Debra Komar creates a narrative which manages to straddle the line between scholarly analysis and page-turner, relying upon court records, newspapers, and other historical documentation to gather evidence surrounding the murder of 14-year-old Annie Kempton in Bear River, Nova Scotia in 1896.
“This book looks back so we can see ourselves more clearly now,” the author explains.
“David Milgaard, William Mullins-Johnson, Anthony Hanemaayer, Steven Truscott, Kyle Unger, Romeo Philion, Guy Paul Morin — a tragic litany of wrongful convictions plague the Canadian justice system, men falsely accused of murder and caged for decades for crimes they did not commit. Their faces form a dire and haunting portrait of a legal system fraught with injustice, bias, and all-too-human error. We sit equally transfixed and paralyzed by their nightmarish tales of agony and salvation. The nation’s news cameras focus on these exonerated men but only by widening the lens to include Peter Wheeler does a clearer picture emerge. More than a century on, it appears we are none the wiser when it comes to understanding how wrongful convictions occur.”
Along the way, in pursuit of understanding how Peter Wheeler was sentenced to death for this crime despite solid evidence of his innocence, many subjects of historical relevance are explored.
Debra Komar considers the practices of newspaper reporters (the ways in which a thirst for salacious detail overrode traditional constraints), policing and the crime fighting ethos (with an emphasis on prevention and collaring drunks), the synchronicity of this crime’s proximity to the London papers’ reporting of Jack the Ripper’s exploits (which influenced the aforementioned members of the community and the community-at-large) and the question of forensic science in regards to this case.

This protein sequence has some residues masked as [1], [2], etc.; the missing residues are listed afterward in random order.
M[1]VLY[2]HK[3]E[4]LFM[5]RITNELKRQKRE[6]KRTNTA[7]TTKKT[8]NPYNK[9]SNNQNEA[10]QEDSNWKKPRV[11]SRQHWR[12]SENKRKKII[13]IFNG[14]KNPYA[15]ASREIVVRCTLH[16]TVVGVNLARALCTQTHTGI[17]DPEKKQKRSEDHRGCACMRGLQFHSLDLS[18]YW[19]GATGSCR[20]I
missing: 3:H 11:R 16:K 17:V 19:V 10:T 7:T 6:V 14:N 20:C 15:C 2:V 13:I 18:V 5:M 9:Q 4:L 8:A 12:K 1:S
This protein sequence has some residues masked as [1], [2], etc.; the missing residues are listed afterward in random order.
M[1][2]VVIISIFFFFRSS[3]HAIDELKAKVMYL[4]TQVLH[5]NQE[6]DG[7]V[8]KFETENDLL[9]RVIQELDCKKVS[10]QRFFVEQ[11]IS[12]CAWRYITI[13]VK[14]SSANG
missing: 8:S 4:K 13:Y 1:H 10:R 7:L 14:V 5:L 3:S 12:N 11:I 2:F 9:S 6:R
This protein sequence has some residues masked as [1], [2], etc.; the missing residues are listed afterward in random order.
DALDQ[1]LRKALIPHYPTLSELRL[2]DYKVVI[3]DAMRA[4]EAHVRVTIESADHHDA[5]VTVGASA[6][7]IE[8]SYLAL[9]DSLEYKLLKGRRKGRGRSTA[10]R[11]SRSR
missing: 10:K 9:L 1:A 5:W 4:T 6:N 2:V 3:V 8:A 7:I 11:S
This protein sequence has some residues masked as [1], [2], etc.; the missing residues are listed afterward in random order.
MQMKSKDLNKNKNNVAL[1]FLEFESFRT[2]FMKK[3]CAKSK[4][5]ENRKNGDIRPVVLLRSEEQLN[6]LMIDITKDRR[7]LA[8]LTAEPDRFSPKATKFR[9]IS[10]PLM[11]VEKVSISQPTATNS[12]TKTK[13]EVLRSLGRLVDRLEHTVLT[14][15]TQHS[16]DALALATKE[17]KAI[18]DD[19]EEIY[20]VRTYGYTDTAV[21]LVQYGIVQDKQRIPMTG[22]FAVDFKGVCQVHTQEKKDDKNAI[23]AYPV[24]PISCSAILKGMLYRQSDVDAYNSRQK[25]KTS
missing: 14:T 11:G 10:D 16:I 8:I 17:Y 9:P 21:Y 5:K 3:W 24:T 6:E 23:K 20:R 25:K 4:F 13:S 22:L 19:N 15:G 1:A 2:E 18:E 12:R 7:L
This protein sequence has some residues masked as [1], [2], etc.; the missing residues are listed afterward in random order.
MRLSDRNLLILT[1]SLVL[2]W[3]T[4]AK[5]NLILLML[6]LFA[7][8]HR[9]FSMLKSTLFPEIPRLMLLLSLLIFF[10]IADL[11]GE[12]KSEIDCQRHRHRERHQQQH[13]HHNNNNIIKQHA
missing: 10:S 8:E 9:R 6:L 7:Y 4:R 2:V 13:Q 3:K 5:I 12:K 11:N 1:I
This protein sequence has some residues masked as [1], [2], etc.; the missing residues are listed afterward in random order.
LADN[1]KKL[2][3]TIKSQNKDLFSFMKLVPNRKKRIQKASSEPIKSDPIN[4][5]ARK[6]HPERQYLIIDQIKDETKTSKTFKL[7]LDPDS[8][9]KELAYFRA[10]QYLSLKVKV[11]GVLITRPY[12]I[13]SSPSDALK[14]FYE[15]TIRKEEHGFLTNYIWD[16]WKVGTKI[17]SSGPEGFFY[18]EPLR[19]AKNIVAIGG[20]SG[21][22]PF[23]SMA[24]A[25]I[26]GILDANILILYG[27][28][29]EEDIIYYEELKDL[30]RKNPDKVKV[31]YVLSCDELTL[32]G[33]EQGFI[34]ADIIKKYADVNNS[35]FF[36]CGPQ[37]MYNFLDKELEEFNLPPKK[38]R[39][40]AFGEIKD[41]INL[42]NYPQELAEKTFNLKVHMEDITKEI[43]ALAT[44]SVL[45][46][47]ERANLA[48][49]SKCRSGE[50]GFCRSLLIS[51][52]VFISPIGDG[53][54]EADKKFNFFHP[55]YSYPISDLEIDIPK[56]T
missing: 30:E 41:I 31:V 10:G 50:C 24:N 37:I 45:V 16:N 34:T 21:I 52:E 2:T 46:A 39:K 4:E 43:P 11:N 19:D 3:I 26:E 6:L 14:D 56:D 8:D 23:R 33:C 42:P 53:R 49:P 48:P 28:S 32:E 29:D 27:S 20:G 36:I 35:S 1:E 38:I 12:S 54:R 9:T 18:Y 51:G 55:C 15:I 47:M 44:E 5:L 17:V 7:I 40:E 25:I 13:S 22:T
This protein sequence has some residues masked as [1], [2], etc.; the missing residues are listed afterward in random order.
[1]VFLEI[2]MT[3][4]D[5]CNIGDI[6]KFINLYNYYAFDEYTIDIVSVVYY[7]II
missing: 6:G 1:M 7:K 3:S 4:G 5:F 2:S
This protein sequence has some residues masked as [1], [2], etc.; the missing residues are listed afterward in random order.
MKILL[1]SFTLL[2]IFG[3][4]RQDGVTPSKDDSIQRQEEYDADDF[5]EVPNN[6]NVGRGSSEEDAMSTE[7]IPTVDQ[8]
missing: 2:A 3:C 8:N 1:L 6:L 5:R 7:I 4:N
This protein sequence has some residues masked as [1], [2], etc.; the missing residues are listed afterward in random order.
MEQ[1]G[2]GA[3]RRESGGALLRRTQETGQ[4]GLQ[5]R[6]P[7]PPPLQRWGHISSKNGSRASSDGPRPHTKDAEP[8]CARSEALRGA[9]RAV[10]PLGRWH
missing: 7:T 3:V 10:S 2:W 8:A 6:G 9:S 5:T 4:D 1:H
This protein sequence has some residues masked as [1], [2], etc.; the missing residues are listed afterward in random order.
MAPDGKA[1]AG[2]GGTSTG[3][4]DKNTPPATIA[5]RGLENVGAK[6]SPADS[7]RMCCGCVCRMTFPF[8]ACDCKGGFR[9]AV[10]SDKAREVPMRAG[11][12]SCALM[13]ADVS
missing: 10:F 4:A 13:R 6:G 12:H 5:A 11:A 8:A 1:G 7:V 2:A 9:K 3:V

About 50 pages into the work, the proverbial tide turns against Peter Wheeler. A teenage girl’s testimony raises doubts as to the veracity of Peter Wheeler’s original statement. Debra Komar’s description of the scene serves as an example of the way in which she infuses trial transcripts with personality and emotion.
“The Morine girl swore Annie never asked her to stay that evening or any other. Under questioning, Grace was defiant, wielding all the petulance and indignation afforded a teenage girl accused of something she did not do.”
The author blatantly addresses the racism which also fuelled the fire lit beneath Peter Wheeler.
“In 1896 Canada was unfathomably, unrecognizably racist. The country, a mere twenty-eight years old, had already weathered a turbulent and troubled history. During their formative years, the Maritime provinces had witnessed the expulsion of the Acadians and the systematic denigration of its First Nations peoples. Many had known slavery to be legal in their lifetime. Halifax, the region’s capital and one of the principal gateways to the New World, funnelled an endless stream of cultures, creeds, and languages through its port and expelled them into the less than welcoming arms of those eking out a living in the lands and waters beyond. Clashes verging on race wars were inevitable.”
Her background in forensics provides useful information. For instance, readers learn that the techniques used to determine time of death in 1896 are based in the same three principles today, which are known as the Mortis sisters: Algor Mortis, Livor Mortis, and Rigor Mortis (temperature, lividity, and muscle rigidity). She also explains that the “potential of fingerprints in criminal investigations was widely recognized but poorly understood” as another factor which contributed to the unjust prosecution of Peter Wheeler.
And, perhaps most impressively, based on the transcripts and testimony, she re-constructs a timeline which was deliberately presented in such a disorderly fashion as to obscure the fact that much evidence was provided to vindicate Peter Wheeler of this charge.
The narrative is interspersed with a number of illustrations including hand-drawn maps provided to the coroner during inquest, archival photos of Bear River, and artists’ renderings of participants in the trial. It is followed with twenty pages of references in the endnotes, predominantly newspaper articles with frequent nods to the trial transcripts.
Although The Lynching of Peter Wheeler could have been written in a dry, officious tone based on the documentary evidence, Debra Komar presents her findings in a consistently engaging style. History lovers and readers of crime fiction are both likely to be satisfied with the results.